Enterprise GIS Key to General Mitchell International Airport’s
By Timothy Pearson
Milwaukee’s General Mitchell International ong struggled with a series of systems to manage the workings of the airport that ranged from computer applications to an
established set of forms and logs.
Our previous work order system was an
underutilized legacy program that could not
be deployed to its full potential, and our event
tracking was a collaboration of forms, logs and
spreadsheets. After many years of challenges, we
embarked on a plan for a new solution.
Recognizing the benefits of Geographic
Information Systems (GIS), we elected to build
a solid enterprise system based upon ESRI
technology. A key part of the implementation
involved a series of educational interviews to
determine where and how GIS could improve
work processes. These interviews clearly set the
path we would take and helped to prioritize the
changes that were needed to improve operations
and maintenance at the airport.
In November 2009, assisted by AECOM, we
embarked on an aggressive enterprise implementation utilizing ESRI’s ArcGIS coupled with
Cityworks by Azteca Systems Inc. In December
2011, after nearly 18 months of planning, design
and implementation, the airport went live with
its GIS centric program. GIS is now central to the
airport’s asset and work management, including
airport-specific workflows such as FAA-mandated
inspections and airport operational logbook.
At General Mitchell, two groups oversee daily
operations: airside operations and landside
operations. Each of these groups uses logbooks to
capture a diary of daily activities. Everything that
occurs on the airfield and within the public space
is entered into the logbook — incidents, weather,
staffing, airline issues, alerts and so on. Digital
logbook entries now are trackable and searchable.
Entries contain all the information that otherwise
would be recorded on multiple forms, entered
into separate logs, and maintained by different
offices. Everyone is now aware of what occurred
and has access to the same information — more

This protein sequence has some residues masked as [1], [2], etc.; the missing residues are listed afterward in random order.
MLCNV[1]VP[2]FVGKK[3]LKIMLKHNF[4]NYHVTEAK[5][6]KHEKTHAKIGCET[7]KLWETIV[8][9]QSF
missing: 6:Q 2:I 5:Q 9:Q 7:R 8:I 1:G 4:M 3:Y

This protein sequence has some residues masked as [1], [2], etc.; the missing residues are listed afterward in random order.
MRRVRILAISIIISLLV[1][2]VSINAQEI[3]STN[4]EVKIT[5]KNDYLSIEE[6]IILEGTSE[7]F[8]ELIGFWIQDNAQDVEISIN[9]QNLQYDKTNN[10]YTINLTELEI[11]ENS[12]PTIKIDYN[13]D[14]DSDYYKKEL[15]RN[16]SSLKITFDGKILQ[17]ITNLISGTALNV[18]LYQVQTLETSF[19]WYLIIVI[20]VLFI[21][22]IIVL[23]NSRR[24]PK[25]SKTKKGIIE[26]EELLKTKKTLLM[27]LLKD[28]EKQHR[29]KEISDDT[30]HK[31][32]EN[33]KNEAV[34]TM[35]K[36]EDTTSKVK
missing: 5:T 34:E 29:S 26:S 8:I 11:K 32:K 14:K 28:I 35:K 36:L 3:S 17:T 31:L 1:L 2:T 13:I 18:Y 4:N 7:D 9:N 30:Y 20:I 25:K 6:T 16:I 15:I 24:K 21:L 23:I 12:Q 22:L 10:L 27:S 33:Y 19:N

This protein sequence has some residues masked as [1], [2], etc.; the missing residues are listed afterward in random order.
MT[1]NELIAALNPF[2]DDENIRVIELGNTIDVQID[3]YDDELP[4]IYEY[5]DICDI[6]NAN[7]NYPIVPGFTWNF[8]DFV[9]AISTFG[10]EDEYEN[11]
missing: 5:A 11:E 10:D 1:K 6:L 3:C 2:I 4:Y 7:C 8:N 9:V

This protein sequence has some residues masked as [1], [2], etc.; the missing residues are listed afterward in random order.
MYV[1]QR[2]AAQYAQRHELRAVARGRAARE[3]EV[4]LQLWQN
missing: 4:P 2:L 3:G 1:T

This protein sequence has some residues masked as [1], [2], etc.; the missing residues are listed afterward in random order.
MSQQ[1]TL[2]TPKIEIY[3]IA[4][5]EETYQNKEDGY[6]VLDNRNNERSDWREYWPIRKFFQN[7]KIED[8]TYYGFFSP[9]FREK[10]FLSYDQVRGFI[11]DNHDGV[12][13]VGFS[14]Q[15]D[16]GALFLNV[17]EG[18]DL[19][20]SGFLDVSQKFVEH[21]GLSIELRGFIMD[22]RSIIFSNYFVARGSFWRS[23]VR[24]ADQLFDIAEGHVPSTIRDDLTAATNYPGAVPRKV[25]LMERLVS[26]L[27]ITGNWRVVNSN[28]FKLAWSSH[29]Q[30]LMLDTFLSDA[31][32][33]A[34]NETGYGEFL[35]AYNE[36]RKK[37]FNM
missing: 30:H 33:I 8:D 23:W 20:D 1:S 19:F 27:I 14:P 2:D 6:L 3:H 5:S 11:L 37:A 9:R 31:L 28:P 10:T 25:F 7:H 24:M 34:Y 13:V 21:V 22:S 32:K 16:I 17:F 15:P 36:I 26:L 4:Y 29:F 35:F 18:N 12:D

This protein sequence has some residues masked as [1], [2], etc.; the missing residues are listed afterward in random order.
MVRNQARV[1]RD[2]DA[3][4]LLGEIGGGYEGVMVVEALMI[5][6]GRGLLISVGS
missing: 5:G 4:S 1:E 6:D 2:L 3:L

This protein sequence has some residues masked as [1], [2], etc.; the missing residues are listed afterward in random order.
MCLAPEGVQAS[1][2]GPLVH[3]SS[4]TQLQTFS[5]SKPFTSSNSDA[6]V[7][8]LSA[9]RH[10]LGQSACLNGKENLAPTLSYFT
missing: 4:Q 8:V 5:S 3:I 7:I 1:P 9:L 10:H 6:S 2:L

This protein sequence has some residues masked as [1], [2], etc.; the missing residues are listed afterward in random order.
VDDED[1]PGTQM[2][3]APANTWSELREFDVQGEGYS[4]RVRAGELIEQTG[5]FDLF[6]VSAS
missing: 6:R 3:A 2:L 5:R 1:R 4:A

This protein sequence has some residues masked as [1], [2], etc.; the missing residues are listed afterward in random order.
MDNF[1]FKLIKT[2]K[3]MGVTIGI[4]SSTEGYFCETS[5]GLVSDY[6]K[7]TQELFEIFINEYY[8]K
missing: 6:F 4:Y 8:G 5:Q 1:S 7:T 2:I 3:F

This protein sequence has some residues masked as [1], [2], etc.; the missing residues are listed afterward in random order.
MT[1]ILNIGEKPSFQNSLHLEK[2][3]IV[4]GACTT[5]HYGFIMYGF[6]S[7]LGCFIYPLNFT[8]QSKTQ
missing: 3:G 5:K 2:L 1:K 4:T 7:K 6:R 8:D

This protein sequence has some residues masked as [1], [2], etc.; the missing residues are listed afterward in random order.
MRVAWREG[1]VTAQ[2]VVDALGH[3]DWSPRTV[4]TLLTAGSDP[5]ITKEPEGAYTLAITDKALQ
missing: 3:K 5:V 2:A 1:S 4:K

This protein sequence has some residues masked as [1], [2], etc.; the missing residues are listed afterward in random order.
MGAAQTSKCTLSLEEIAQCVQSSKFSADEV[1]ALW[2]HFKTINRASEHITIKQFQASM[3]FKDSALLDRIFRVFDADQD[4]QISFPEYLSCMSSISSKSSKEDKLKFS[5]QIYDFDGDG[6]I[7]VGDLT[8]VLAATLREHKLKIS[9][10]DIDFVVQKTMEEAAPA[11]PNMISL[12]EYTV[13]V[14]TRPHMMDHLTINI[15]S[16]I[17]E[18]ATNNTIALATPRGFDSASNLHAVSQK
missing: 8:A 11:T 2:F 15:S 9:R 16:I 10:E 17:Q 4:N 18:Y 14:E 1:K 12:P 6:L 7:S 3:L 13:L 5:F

information than we ever had before.
Each day, airports perform a variety of FAA-mandated inspections. The FAA Part 139
inspection involves the examination of airfield
assets, including lights, signs, pavement,
navigational aids, security items and more. With
the ability to customize the new system, we not
only have developed very specific work order
templates for each and every asset, but also have
streamlined the workflow of the operational staff.
As part of the Part 139 inspection process, we
designed a reporting method that allows each
shift to report on its inspection and subsequent
work orders. This automated process frees the
coordinator to focus on managing the airfield
without worrying about forms and paperwork. The
management of these inspections is now much
more transparent and effective, enabling us to meet
our compliance goals and ensure public safety.
Maintenance and More
To manage thousands of assets and an array of
maintenance procedures throughout the airport,
Mitchell International has compiled a comprehensive
geodatabase that includes airfield-specific assets
such as lights, signs and navigational features,
and also internal facility management features like
HVAC, security and safety assets. A significant
part of the GIS models the inside of buildings
with extensive floor plans and room-related assets.